Internal Revenue Service (IRS) reporting requirements imposed in recent years on hospitals' charitable community benefits are revealing for the first time just how much hospitals and medical centers are giving back, The New York Times reports. In addition, the Affordable Care Act includes provisions requiring a review of a hospital's tax-exempt status every three years. As designated nonprofits, hospitals are "exempt from federal and state taxes, local property taxes and sales taxes," while the IRS allows these entities to "use broad definitions of community service, including the value of traditional charity" and the losses incurred due to low Medicare reimbursements.

Because hospitals are often large landowners in their respective communities, some city officials and tax experts are calling for more stringent reporting requirements to provide transparency regarding the true value of the benefits that the hospitals are providing to their communities. In one such case, the City of Pittsburgh this year "filed suit challenging the University of Pittsburgh Medical Center's tax-exempt status, saying that the medical center should pay some payroll taxes and more property taxes, estimated to total about $20 million annually," according the The New York Times article.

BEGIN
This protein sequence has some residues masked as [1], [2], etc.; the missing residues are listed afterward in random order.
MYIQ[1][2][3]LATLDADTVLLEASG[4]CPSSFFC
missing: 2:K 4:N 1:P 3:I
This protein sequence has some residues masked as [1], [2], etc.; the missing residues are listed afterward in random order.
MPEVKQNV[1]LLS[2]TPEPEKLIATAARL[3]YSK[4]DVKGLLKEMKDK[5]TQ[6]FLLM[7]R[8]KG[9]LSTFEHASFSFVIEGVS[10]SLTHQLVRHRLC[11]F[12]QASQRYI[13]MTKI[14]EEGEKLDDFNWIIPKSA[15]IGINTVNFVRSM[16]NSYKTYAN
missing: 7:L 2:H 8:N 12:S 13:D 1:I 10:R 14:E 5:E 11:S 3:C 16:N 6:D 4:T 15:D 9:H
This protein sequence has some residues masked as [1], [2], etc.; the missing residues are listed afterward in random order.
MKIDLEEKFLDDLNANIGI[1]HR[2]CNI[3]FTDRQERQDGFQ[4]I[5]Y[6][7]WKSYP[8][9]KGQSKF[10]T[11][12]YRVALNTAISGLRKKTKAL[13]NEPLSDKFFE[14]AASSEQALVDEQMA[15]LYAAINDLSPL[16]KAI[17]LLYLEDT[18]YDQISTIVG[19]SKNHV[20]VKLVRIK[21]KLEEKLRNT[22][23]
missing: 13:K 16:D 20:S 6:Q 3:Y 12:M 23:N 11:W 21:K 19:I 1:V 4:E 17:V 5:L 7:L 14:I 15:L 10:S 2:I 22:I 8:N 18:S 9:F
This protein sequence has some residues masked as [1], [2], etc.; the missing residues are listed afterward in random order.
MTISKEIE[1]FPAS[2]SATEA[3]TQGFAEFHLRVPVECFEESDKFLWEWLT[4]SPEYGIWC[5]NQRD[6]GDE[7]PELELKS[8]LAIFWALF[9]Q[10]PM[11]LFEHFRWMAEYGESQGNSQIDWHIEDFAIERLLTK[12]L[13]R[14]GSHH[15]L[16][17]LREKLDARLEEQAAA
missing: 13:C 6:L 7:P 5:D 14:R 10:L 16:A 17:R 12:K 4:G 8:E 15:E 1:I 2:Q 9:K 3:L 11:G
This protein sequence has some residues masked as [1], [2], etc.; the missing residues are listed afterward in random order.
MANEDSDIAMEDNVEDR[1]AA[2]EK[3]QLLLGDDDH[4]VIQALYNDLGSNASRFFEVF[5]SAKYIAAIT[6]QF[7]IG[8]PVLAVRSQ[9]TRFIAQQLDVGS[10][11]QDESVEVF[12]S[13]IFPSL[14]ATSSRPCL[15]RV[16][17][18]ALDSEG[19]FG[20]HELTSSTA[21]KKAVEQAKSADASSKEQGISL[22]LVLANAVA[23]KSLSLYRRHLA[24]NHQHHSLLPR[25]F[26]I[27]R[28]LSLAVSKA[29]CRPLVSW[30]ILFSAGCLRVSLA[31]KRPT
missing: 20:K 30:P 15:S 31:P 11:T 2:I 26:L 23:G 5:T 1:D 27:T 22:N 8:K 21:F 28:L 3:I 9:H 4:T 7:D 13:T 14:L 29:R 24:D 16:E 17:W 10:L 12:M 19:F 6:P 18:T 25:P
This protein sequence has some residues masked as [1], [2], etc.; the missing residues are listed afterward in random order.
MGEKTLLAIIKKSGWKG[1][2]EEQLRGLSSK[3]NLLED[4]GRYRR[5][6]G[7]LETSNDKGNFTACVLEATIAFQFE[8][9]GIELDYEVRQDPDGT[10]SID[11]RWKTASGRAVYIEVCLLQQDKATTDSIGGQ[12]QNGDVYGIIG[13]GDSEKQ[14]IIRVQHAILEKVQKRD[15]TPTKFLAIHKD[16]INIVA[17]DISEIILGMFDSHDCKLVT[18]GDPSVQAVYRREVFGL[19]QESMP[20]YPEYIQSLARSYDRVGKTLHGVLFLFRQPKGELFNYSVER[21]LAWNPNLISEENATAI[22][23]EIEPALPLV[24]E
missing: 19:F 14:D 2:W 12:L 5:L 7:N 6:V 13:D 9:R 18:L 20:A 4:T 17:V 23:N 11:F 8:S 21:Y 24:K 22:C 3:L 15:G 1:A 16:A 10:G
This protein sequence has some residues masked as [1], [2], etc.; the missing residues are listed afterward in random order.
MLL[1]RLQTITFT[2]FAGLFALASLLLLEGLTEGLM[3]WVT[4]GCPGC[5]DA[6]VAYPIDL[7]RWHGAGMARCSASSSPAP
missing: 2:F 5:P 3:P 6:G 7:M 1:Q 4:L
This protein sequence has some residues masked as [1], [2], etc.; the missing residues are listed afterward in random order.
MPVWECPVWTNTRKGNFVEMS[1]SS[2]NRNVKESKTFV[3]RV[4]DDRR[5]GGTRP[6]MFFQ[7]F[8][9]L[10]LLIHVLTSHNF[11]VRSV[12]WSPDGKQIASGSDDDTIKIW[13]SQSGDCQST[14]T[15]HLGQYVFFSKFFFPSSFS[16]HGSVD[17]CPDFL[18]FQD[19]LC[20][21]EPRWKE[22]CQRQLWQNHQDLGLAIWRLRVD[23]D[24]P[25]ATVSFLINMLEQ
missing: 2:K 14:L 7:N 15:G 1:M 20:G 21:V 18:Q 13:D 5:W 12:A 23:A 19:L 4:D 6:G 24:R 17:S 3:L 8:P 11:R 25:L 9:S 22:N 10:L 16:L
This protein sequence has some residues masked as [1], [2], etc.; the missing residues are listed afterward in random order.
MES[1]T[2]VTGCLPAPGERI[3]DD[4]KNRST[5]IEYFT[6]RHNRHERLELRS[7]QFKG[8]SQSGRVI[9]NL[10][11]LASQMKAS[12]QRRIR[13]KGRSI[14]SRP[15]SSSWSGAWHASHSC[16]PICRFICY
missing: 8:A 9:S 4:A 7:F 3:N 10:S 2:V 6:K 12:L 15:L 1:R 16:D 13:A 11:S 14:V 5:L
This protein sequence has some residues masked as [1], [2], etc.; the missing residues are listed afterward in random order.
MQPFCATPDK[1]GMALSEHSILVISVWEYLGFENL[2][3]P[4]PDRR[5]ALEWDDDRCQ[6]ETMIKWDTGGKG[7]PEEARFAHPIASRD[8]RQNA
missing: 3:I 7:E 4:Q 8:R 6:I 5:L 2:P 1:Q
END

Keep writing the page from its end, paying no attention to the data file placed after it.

The institution does not dispute the city's claim that it spent "only about two percent of its net patient revenues on charity care," but claims that it provided another $150 million to the community through Medicaid reimbursement shortfalls, "financing college scholarships for public school students" and absorbing the cost of patients who could not pay their bills, the article said. For more, read the full story.